Former US ambassador to Fiji the late Don Gevirtz remarked in a conversation with me that Sitiveni Rabuka was a man “with a horde of demons to confront”.
There can be no doubt he was right. Rabuka is guilty of all the sins that Victor Lal and others have piled at his door – and probably many more besides.
The man has a past. It’s all, or mostly, there on the public record.
But might he not also have a future?
If the main objective for Fiji now is to rid itself of Bainimarama and his gang of crooks and thieves it might be useful to become pragmatic about the means to achieve it rather than dwelling too much on the past. For while the vilification (however justified) of Rabuka here and elsewhere will be music to the ears of Frank Bainimarama and his cronies, it does nothing to advance their removal.
And if we accept that politics is the art of the possible, there can be little upside in continuing to campaign for the impossible.
Rabuka’s immunity is the virus that has infected Fiji since1987. Anyone who doesn’t like an elected government and can persuade or bribe the military may use it to illegally remove that government and then declare themselves immune from prosecution for all crimes. Unless, of course, that person happens to be George Speight – but that is another matter.
That chain of immunity – the cause of so much woe in Fiji – needs to be broken. And Frank is not about to even stretch it.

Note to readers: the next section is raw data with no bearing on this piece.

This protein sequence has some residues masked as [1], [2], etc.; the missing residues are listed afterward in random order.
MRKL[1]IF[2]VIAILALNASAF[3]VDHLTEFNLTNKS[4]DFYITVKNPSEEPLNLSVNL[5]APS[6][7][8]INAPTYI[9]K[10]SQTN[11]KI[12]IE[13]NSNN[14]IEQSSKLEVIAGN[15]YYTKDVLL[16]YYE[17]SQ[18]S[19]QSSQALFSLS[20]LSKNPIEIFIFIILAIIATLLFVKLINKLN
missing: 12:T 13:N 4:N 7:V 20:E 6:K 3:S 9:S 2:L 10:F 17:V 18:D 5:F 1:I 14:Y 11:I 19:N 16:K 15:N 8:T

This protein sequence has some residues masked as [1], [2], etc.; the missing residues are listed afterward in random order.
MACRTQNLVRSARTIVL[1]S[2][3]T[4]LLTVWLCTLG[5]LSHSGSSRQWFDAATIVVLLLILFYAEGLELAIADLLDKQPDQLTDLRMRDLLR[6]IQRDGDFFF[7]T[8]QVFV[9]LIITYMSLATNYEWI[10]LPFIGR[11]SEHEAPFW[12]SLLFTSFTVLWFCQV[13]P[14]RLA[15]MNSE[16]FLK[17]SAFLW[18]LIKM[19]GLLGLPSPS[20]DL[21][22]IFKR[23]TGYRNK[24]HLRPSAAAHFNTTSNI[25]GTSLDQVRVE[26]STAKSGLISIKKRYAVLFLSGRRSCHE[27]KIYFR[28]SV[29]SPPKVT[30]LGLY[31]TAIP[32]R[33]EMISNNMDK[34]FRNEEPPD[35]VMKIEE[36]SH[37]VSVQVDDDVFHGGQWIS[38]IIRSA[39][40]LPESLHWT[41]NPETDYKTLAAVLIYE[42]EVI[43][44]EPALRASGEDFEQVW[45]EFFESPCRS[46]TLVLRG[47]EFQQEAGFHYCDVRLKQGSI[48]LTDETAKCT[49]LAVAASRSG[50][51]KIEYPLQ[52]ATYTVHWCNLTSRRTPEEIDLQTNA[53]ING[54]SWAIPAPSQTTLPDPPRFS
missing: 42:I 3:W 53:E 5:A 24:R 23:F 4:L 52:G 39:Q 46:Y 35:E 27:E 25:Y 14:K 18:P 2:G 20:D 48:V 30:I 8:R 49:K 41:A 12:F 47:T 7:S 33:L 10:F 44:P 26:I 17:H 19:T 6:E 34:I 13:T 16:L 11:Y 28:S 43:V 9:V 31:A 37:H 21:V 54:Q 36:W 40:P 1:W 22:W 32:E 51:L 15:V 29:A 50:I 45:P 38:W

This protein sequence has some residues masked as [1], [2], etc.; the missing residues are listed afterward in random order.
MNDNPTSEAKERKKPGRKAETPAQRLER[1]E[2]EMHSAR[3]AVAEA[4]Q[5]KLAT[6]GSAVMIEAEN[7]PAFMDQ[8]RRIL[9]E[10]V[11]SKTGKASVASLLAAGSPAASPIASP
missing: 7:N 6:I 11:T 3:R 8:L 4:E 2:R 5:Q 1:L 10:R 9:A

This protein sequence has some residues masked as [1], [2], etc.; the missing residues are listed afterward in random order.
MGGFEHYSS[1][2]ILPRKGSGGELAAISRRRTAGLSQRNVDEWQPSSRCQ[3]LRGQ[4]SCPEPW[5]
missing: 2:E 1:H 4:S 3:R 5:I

The chain will only be broken by a return to the rule of law as enshrined in the 1997 constitution (ask Rabuka about it) which has never, even according to Anthony Gates in the days when he was a judge, been legally rescinded and remains in force.
That means, among other things, a return to freedom of movement, of association, of expression and media. It means a return to the independence of the courts, the separation of powers and the sanctity of the ballot box. It means a return to the independence of the police force.
It’s hard to argue with such aspirations. But who will deliver them?
The task is gargantuan and will require more than a politician. For, as I and others have pointed out, Frank will not be removed by an election. In a system overseen by his principal ally and rigged heavily in his favour, he’ll “win” any ballot. People power is all that he need fear. And that is what Rabuka might – just might – be able to bring to being.
Before then, though, he’ll need to rediscover his political and social mojo. The decision to boycott the multifaith service designed to gain political mileage for Bainimarama while the cyclone victims suffer on was the right one.
But it was abysmally communicated to a media controlled by the regime. He will need to do better than that.
But he’ll achieve nothing from the prison cell to which so many wish to condemn him.
Meanwhile, that same past shows Rabuka as a man capable of learning and listening.
We should allow him to put his future to the test with open minds.
*The above is a personal opinion and not that of Fijileaks.